Total retail sales decreased by 0.1% in 2019, compared with the 1.2% increase recorded in 2018, making it the “worst year on record” for retail according to the BRC.
Helen Dickinson, CEO of the BRC, said this was reflected in the CVAs, shop closures and job losses that the industry suffered in 2019, as well as “political instability” that concluded in a December General Election – resulting in “weakened” demand over the festive period.
Looking at the five week period ended 28 December 2019, sales increased 1.9% during the month on a total basis, against a flat 0% in December 2018. The three-month and 12-month averages were -0.4% and -0.1% respectively.
However, the BRC said when taking November and December together to “iron out the Black Friday distortions”, total sales actually declined by 0.9% compared with the same period in 2018.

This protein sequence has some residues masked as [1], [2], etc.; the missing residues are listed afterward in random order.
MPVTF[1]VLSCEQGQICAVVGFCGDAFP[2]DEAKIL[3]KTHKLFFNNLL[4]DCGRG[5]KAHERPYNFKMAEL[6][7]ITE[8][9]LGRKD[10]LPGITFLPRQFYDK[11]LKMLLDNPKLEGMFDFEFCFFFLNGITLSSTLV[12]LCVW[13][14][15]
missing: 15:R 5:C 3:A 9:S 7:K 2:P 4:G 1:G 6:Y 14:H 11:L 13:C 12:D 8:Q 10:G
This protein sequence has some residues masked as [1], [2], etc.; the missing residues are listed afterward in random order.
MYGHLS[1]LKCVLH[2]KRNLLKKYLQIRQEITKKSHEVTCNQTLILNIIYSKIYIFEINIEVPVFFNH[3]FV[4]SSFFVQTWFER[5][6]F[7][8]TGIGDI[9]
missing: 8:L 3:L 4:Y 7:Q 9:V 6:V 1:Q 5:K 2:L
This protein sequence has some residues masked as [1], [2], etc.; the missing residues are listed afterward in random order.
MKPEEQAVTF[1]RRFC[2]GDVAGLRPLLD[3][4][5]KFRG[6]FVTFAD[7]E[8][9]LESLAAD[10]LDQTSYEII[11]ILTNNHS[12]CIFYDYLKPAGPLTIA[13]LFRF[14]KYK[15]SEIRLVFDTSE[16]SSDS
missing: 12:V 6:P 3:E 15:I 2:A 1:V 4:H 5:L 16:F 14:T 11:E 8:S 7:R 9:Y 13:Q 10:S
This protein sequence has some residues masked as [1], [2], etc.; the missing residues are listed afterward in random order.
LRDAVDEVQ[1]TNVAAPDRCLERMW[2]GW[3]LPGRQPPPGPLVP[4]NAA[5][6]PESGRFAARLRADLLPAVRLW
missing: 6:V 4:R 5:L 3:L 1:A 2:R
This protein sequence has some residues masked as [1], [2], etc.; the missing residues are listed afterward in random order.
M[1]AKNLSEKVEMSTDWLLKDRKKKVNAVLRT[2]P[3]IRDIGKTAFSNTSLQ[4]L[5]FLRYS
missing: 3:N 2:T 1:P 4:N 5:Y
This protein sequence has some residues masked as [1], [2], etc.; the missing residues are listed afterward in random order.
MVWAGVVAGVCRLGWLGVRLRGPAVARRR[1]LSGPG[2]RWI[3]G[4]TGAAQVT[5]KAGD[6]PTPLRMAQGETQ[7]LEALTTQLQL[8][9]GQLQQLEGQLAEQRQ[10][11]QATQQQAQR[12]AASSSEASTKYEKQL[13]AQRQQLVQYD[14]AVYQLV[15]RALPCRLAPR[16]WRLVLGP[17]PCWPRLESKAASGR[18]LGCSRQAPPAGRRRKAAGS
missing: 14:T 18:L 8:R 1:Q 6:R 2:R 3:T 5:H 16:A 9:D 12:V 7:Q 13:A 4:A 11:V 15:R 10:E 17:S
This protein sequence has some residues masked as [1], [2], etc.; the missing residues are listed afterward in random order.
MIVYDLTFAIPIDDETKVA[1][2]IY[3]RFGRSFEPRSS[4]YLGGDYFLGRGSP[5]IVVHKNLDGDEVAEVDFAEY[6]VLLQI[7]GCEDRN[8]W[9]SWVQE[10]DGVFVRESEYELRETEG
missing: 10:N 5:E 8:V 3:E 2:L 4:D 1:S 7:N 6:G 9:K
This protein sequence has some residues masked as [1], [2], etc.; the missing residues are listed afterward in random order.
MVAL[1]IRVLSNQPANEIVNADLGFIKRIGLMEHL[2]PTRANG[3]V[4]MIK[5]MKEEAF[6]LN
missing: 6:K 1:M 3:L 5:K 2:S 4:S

Paul Martin, UK head of retail at KPMG, said consumers “clearly favoured logging on to walking in”, as online sales were up 12.8% in December.
Dickinson said: “2019 was the worst year on record and the first year to show an overall decline in retail sales. This was also reflected in the CVAs, shop closures and job losses that the industry suffered in 2019.
“Twice the UK faced the prospect of a no deal Brexit, as well as political instability that concluded in a December General Election – further weakening demand for the festive period.”
She added: “The industry continues to transform in response to the changing technologies and shopping habits.
“Black Friday overtook Christmas as the biggest shopping week of the year for non-food items. Retailers also faced challenges as consumers became both more cautious and more conscientious as they went about their Christmas shopping.”